an exciting what is next. as we lay out the numbers it's a highly accountable set of numbers to a highly group that will hold us highly accountable for those, as well. we have a great deal of support for those numbers and more importantly we have action plans and initiatives and importantly a leadership team that i think has great trust and great believability in achieving those kinds of numbers. >> it's susan ox. how are you thinking about the new administration, donald trump coming in? there is potentially a lot of investment in infrastructure which would essentially help you. on the other hand there has been this divisiveness in the country and i'm sure people are feeling -- how are you feeling about the next four years? >> well, with regards to the divisiveness on the day of the election sort of suggesting to our family inside united that the people we work around will always work around and i think it is important to move forward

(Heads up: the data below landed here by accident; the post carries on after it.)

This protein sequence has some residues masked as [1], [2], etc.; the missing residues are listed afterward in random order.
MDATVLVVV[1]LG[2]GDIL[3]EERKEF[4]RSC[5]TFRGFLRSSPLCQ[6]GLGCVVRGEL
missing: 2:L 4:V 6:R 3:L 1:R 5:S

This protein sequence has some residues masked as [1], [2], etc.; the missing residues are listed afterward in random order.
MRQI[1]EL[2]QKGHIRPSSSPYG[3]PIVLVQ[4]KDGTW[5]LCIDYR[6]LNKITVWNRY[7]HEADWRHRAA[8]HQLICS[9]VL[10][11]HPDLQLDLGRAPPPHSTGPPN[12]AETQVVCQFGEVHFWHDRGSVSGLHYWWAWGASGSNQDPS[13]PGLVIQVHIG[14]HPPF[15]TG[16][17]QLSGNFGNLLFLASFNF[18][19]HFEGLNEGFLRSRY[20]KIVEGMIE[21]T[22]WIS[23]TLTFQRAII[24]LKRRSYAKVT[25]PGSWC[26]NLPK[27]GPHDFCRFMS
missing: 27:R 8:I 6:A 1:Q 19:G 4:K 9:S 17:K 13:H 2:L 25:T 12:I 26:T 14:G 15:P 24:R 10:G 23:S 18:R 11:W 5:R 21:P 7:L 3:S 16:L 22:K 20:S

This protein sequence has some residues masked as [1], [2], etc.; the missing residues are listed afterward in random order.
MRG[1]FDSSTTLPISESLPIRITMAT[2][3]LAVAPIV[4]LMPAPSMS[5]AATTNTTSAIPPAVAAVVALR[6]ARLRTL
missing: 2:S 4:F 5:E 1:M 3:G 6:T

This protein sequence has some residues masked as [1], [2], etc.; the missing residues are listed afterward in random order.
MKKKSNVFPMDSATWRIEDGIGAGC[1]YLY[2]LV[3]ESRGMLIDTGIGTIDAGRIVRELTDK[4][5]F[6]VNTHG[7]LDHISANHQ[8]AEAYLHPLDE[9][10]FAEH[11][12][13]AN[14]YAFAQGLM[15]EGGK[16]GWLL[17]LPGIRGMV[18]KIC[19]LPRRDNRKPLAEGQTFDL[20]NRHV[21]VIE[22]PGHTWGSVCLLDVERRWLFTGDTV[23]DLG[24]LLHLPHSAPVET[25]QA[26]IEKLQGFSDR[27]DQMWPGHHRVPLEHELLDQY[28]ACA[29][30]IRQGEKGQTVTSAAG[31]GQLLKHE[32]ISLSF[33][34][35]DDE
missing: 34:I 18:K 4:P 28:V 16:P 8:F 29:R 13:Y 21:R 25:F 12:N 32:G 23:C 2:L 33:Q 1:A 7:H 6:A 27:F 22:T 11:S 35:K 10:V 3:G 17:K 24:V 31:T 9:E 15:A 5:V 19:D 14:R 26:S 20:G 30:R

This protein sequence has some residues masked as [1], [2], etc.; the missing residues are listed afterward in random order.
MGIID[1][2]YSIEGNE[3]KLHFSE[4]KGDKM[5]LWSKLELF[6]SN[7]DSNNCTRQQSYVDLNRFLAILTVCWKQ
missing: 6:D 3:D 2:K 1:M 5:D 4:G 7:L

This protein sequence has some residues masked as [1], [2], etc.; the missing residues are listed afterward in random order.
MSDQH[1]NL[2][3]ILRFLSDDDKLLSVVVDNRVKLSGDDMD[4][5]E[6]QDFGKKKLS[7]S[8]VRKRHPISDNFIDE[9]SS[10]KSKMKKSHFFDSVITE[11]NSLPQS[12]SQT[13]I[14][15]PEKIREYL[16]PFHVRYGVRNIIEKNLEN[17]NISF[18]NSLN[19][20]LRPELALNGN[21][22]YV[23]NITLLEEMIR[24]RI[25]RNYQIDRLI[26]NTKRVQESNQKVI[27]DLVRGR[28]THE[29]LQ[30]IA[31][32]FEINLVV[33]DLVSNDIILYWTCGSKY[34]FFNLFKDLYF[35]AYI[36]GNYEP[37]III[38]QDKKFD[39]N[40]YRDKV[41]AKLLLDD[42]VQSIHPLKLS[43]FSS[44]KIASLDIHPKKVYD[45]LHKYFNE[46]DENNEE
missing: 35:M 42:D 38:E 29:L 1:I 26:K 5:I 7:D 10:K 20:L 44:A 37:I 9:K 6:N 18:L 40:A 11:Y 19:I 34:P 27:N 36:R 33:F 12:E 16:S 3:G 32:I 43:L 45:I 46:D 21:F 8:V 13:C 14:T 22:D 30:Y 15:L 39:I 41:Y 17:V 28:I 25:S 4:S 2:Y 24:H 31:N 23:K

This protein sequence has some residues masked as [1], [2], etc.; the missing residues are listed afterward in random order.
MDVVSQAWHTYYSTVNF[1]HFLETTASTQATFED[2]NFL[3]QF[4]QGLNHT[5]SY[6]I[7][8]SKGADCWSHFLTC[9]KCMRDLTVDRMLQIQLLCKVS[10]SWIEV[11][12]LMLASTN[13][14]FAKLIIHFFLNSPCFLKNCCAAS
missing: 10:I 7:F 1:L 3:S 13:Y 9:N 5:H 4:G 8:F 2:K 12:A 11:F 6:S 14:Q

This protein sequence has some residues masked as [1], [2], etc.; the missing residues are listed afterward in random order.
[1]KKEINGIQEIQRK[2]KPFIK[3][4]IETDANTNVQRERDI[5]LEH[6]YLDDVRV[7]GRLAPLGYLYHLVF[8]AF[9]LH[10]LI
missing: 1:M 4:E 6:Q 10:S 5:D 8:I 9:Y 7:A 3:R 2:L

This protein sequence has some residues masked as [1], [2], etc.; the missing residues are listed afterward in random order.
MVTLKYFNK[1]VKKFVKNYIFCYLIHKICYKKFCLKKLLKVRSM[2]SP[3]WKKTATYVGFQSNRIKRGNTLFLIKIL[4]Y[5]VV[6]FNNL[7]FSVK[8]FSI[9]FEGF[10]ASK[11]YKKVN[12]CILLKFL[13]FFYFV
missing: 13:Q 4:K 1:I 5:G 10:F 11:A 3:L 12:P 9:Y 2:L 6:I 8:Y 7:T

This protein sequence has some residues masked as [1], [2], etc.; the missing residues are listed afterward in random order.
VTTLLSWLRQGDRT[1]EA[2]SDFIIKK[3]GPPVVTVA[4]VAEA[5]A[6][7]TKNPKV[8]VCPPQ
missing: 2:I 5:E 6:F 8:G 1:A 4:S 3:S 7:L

together. with regards to the administration all the different topics that have been discussed during the campaign we are waiting and seeing. we are very focussed on running a great airline but at the same time we will be monitoring and closely watching what the new administration might or might not do. >> you would push i would imagine a boon for the airlines. he might push back. is that a priority for you guys? >> i'm sorry, i didn't hear that last part. >> president trump when he takes office would push back against some of the middle eastern airlines that are trying to make further inroads here. >> that is one hot topic for us as an airline industry. we provided our documents, proof points and facts as we know them to the transition team and hoping they will review that and act koorthly. >> it has been a busy day and crazy week. we appreciate you joining us this afternoon. >> that's oscar munoz, ceo of